I was nauseous and I didn’t have to take the test. I reminded him to eat something, to have a drink of water. I reminded him to brush his teeth. After his shower, I found him lying on his bed in a fetal position. He was past nervous and into a near anxiety attack. I told him to take a deep breath. I reminded him he’s good at taking tests, just do what the tester tells you, the testers know new drivers are nervous, he was going to do fine.

We filled out paperwork at DMV as he got paler. He was bending over and I could tell his stomach hurt; he probably had been too nervous to eat much. I told him if he had to vomit to go into the restroom. The waiting was the worst. His name was finally called and he was given verbal instructions and a pamphlet of instructions to read while waiting for the tester. He did exactly as he was told. I read the pamphlet also and had to remind him to turn off his phone. I told him to take a deep breath; he was going to do fine.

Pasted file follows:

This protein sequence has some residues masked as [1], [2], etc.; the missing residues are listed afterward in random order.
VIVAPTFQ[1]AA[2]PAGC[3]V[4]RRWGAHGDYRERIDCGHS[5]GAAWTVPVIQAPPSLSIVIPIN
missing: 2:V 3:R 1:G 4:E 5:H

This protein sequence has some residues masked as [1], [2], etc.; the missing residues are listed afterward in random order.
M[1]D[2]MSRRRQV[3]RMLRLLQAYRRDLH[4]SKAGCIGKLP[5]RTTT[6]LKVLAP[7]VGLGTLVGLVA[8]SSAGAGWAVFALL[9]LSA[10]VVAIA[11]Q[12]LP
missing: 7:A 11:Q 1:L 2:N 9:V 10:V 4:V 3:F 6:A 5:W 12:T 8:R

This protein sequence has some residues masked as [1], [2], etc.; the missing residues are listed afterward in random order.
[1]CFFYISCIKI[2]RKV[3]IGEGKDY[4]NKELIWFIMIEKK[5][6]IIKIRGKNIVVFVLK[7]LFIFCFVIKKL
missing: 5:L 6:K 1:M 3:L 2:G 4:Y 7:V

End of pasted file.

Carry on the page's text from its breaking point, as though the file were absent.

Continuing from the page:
The tester met us at the car. She was cheery and efficient, asked me to exit the car, then had him demonstrate the lights, horn, wipers, and turn signals. And they were off. A honking flock of geese flew overhead as they departed which I took as a good omen.

I tried to find a place to sit where I could see all the entrances as the last time I was at DMV I saw new drivers come in through a side door. I didn’t see him return but after several minutes I heard his name called and I looked in that direction and there he was on his way to get his new picture. He’d already paid his fees and was all smiles.